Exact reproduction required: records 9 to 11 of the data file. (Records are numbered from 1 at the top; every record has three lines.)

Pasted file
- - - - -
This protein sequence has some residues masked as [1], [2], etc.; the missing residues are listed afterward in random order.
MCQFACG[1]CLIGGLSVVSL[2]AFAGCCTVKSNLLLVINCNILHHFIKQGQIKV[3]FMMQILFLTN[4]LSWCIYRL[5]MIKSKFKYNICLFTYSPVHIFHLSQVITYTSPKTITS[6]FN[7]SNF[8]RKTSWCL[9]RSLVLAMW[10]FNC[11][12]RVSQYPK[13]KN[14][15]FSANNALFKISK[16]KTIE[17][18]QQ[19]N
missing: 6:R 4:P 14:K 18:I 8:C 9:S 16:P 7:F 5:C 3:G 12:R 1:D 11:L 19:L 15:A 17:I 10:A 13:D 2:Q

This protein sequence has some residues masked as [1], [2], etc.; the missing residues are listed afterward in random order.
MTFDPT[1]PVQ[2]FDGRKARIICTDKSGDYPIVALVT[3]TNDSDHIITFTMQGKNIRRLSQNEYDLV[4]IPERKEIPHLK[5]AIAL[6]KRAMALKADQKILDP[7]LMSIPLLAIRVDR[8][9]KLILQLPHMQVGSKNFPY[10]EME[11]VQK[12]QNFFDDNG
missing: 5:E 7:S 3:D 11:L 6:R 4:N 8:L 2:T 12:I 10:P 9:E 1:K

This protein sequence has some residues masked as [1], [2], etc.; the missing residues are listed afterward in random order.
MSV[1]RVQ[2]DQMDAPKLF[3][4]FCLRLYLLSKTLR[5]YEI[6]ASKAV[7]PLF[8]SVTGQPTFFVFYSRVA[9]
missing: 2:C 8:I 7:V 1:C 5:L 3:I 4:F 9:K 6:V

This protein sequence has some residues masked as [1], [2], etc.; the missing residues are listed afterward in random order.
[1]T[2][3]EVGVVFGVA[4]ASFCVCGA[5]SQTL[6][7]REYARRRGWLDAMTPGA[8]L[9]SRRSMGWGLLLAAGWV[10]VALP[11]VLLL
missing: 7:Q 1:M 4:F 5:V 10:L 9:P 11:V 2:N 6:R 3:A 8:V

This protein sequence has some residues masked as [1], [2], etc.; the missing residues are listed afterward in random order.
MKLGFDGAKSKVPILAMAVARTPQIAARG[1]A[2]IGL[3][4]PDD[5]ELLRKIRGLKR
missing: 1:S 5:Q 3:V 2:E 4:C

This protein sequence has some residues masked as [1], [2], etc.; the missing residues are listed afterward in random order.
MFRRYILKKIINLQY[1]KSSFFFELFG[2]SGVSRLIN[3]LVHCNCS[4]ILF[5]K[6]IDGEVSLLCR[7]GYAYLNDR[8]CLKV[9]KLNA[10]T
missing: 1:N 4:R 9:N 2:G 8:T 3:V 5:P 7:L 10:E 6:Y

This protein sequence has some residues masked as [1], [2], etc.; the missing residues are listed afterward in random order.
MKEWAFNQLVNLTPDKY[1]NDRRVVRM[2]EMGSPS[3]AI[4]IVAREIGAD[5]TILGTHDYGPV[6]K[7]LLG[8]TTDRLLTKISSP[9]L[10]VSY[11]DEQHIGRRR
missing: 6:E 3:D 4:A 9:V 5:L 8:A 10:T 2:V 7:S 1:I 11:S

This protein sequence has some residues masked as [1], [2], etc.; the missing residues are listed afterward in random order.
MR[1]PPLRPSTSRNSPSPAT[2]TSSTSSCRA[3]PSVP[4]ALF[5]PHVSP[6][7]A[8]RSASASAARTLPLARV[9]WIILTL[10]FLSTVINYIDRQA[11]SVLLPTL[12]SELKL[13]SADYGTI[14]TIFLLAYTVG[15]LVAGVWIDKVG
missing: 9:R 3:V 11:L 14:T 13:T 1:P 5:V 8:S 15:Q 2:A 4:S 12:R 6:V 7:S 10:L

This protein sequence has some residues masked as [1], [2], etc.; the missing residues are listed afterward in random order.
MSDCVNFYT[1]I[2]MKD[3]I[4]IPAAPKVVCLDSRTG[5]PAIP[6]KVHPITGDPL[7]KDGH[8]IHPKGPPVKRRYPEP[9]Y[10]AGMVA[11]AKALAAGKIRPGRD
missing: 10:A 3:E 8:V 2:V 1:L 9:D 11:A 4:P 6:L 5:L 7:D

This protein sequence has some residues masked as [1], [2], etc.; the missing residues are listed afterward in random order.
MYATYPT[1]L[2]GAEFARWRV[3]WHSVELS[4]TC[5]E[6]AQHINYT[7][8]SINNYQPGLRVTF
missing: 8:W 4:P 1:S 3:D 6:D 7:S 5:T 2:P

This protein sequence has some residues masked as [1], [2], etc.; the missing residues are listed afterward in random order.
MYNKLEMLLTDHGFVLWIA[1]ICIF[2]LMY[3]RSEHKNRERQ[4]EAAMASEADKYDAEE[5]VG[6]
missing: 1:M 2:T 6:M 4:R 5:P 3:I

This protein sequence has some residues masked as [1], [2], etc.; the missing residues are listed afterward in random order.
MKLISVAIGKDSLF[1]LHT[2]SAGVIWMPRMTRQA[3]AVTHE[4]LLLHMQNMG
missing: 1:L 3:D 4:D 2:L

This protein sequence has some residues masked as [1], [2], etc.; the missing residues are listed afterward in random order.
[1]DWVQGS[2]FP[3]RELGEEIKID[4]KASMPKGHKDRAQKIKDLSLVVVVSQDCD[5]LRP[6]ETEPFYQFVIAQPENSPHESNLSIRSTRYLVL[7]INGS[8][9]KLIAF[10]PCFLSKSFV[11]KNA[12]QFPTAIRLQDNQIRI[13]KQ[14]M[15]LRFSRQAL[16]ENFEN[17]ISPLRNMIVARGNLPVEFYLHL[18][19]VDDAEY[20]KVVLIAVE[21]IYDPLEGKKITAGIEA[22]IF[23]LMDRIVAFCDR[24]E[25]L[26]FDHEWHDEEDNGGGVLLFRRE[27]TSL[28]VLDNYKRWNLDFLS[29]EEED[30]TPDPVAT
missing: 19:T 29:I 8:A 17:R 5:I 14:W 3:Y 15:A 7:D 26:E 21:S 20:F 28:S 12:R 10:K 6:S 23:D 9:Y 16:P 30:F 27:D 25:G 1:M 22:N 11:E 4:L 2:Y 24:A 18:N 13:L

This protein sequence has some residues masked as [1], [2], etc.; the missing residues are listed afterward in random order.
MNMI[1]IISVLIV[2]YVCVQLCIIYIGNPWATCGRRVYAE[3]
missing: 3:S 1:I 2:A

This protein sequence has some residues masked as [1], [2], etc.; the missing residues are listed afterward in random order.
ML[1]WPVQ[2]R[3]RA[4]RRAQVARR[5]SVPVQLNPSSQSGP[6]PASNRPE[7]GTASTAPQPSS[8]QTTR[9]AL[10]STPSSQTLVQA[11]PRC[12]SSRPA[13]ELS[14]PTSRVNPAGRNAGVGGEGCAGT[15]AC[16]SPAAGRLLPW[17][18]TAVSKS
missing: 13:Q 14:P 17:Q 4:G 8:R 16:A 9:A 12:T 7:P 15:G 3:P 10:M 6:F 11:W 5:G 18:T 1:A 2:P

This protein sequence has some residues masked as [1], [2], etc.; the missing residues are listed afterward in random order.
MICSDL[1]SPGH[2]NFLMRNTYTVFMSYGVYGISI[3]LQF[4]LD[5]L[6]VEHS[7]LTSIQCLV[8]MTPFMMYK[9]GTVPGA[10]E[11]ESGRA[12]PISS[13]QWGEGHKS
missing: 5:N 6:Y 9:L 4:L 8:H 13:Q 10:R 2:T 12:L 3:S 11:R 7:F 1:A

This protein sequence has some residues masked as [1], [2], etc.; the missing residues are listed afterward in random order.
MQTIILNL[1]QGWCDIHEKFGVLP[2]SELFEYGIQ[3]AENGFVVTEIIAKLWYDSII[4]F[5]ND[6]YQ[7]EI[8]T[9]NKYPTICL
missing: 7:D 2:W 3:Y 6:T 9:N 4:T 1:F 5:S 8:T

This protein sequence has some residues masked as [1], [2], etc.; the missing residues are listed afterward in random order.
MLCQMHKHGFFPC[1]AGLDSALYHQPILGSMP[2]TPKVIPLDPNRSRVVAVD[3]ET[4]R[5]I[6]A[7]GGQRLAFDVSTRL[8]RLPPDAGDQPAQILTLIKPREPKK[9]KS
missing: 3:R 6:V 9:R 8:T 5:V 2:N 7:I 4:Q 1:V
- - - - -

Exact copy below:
This protein sequence has some residues masked as [1], [2], etc.; the missing residues are listed afterward in random order.
MSDCVNFYT[1]I[2]MKD[3]I[4]IPAAPKVVCLDSRTG[5]PAIP[6]KVHPITGDPL[7]KDGH[8]IHPKGPPVKRRYPEP[9]Y[10]AGMVA[11]AKALAAGKIRPGRD
missing: 10:A 3:E 8:V 2:V 1:L 9:D 11:A 4:P 6:L 5:L 7:D

This protein sequence has some residues masked as [1], [2], etc.; the missing residues are listed afterward in random order.
MYATYPT[1]L[2]GAEFARWRV[3]WHSVELS[4]TC[5]E[6]AQHINYT[7][8]SINNYQPGLRVTF
missing: 8:W 4:P 1:S 3:D 6:D 7:S 5:T 2:P

This protein sequence has some residues masked as [1], [2], etc.; the missing residues are listed afterward in random order.
MYNKLEMLLTDHGFVLWIA[1]ICIF[2]LMY[3]RSEHKNRERQ[4]EAAMASEADKYDAEE[5]VG[6]
missing: 1:M 2:T 6:M 4:R 5:P 3:I